Four minutes with the students

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If the students’ goal was to summarize their case, their rage, their energy, and their determination in four brief minutes in a Youtube video … mission accomplished.

I don’t agree with all of the things in this video (particularly the stuff about the Russian military bases), but I still find it incredibly compelling. The voices are diverse, the message is comprehensive, and though I don’t care for the ominous soundtrack, it’s par for the course in Venezuela. Well done.

1 COMMENT

  1. Juan, your comments are spot on. I was also surprised by the Russian bases comment, but my sister mentioned a report in the El Universal archives referring to it last year. She also mentioned a YouTube version of the students video with English captions for those interested.

  2. China embargoed Venezuela?!?!

    Also, they show video clips of a clash with the GN that even a post on this blog admitted was initiated by the students.

    I don’t see this video convincing anyone new to join the cause

    • Mention of the China ‘Embargo’ is really to the Chinese ‘Mortgage’ referring to the fact that basically all loans from China are securitized by a mortage on the price of future Pdvsa oil shipments which when paid by Pdvsa customers have to be directly entered into a chinese bank which then uses it (i) to pay any outstanding loans (ii) provide a buffer guarantee should there be a shortfall in Venezuelas future oil income and (iii) only gives Pdvsa about 40% of the ‘left over’ price received from the customer to meet all its costs, royalty charges and taxes . Because this 40% is insufficient , the BCV has to print money to allow Pdvsa to cover this shortfall in its income . The misuse of the word embargo (instead of morgage) shows that its a home made movie prepared without any help from lawyers. .

  3. The mentioning of a Russian base and the Chinese “embargo” kinda bugs me too. But other than that, these brave young lads have done a fine job of declaring their cause and making themselves heard throughout the world, despite the oppression of the government.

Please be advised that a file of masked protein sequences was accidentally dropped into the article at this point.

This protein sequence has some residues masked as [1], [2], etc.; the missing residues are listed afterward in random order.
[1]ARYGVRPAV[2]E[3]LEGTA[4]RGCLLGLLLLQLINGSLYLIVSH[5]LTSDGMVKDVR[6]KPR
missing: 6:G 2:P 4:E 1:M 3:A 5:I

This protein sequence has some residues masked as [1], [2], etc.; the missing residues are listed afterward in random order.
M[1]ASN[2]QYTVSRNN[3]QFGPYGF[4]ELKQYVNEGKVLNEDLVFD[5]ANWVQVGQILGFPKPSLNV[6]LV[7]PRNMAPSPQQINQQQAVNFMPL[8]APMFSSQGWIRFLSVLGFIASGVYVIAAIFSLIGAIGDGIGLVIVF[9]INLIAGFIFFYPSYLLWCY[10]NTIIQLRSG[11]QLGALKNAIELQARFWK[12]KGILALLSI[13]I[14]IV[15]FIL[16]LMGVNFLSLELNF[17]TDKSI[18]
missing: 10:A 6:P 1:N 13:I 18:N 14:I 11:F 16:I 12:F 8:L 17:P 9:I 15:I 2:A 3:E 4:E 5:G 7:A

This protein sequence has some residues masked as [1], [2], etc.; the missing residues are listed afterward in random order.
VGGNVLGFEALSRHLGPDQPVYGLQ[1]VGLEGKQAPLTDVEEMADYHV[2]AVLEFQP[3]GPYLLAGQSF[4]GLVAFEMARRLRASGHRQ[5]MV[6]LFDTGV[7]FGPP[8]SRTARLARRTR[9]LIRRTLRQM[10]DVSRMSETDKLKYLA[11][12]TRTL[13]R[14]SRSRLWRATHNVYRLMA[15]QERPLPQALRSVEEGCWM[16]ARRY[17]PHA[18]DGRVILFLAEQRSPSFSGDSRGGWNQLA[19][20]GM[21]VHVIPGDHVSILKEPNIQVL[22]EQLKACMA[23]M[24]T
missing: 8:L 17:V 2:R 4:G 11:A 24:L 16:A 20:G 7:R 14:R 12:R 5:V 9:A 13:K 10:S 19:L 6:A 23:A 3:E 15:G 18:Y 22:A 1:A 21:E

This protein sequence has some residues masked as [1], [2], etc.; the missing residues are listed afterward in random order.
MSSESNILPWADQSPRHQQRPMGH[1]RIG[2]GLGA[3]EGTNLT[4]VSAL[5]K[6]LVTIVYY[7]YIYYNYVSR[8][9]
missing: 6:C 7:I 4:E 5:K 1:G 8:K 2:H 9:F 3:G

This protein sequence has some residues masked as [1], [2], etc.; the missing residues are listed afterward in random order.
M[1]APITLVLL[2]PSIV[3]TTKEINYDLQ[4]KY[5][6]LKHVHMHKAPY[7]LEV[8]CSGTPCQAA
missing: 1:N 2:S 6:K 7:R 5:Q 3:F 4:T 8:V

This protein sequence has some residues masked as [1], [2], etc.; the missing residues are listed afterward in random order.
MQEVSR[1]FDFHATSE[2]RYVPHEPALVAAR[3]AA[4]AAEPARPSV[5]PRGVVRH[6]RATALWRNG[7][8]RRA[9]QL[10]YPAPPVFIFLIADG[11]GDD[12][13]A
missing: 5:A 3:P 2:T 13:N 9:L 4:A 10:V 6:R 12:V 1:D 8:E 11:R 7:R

4. I think the “embargado” is a popular but wrongly used verb for “we have been pawned”
    He should have said and certainly meant “vivimos de dar en empeño a China” or something similar.

    I think students need to reduce or take off the soundtracks they keep adding. I know it is the normal thing to do in Venezuela (the government uses worse soundtracks, like a mixture of the Lord of the Rings and a telenovela), but outside Venezuela this doesn’t work like that.

    Other than that, the video was good.

    • They would have gotten a complete different picture should have gone to Barrio La Línea in Petare, or Los Flores in Catia, or to Barrio El Saladillo en Maracaibo, or to El Trigal en Los Teques. Anyway, I am sure you got the idea.

  5. Good video. Better comments than what I hear from most politicians when interviewed. They’re asked a question and go on with stuff that nobody cares about and that’s irrelevant and then run out of time.

  6. Notice that the video is produced by the JPEP faction of the student movement, which no longer identify themself as “Movimeinto Estudiantil”. This split is reflection of the general political environment in the oppo camp. The students leadership is now deep fractured between “colaborationists” and “radicals”. Not good, if you ask me

  7. I have a different cut. Their movement is emcompasing a broader range of social actors as for example the Venezuelan youth, so they might want to present themselves as more than only students. As a reminder, Basil and Robert, who were killed on February 12th by government’s dead squads, were not university students.

  8. Why do you take umbrage with the students mentioning russian military base expansion.? feb, 2014 http://beforeitsnews.com/r2/?url=http://faustasblog.com/2014/02/venezuela-cuba-nicaragua-russia-to-add-military-bases-overseas/
    AFP 14 feb 2014″Cuba has been seen as one of the last outposts of communism in the Western hemisphere and has been considered instrumental in exporting its brand of communist-socialism to Venezuela under Chavista rule. With the rising tide of unrest in Venezuela more international attention has been placed on the two Latin American countries, while the stronger presence of Russia on the island could mean stronger economic and financial ties between the three.”

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